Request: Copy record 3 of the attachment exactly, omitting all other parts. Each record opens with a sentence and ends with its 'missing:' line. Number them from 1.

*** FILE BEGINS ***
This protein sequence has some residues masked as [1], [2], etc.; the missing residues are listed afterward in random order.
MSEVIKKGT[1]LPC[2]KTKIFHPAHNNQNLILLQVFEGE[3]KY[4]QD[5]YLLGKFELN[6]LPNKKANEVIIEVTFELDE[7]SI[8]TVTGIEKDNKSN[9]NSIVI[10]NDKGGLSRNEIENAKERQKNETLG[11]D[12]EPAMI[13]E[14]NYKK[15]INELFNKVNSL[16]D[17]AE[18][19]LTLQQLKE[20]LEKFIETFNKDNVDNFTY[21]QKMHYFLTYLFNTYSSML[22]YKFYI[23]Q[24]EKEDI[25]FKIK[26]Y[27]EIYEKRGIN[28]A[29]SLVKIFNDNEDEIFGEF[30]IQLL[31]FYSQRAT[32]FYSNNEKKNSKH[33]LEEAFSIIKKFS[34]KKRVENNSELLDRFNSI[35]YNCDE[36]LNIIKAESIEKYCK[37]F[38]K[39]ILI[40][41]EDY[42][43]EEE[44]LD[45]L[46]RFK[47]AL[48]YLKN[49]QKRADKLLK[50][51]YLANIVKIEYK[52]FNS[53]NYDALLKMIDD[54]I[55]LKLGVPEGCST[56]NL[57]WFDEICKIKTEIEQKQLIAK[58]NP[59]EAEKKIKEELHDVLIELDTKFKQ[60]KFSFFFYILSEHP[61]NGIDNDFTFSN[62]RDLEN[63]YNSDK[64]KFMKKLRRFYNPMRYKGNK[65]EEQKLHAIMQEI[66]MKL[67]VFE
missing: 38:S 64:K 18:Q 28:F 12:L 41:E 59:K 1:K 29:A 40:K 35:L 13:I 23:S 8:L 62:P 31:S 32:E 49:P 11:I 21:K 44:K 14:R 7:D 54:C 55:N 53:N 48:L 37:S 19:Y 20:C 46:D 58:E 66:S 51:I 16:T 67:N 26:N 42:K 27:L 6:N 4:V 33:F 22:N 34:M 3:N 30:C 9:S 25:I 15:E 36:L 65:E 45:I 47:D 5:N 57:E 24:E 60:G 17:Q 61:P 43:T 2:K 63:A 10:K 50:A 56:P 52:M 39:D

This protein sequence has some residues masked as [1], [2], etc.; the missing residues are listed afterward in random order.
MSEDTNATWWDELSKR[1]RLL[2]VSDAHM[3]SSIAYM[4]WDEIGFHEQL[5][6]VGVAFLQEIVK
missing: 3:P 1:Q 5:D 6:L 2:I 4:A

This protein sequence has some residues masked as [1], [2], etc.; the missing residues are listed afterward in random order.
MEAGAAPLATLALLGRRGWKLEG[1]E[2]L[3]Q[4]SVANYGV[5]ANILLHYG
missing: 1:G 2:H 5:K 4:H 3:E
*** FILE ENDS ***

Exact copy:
This protein sequence has some residues masked as [1], [2], etc.; the missing residues are listed afterward in random order.
MEAGAAPLATLALLGRRGWKLEG[1]E[2]L[3]Q[4]SVANYGV[5]ANILLHYG
missing: 1:G 2:H 5:K 4:H 3:E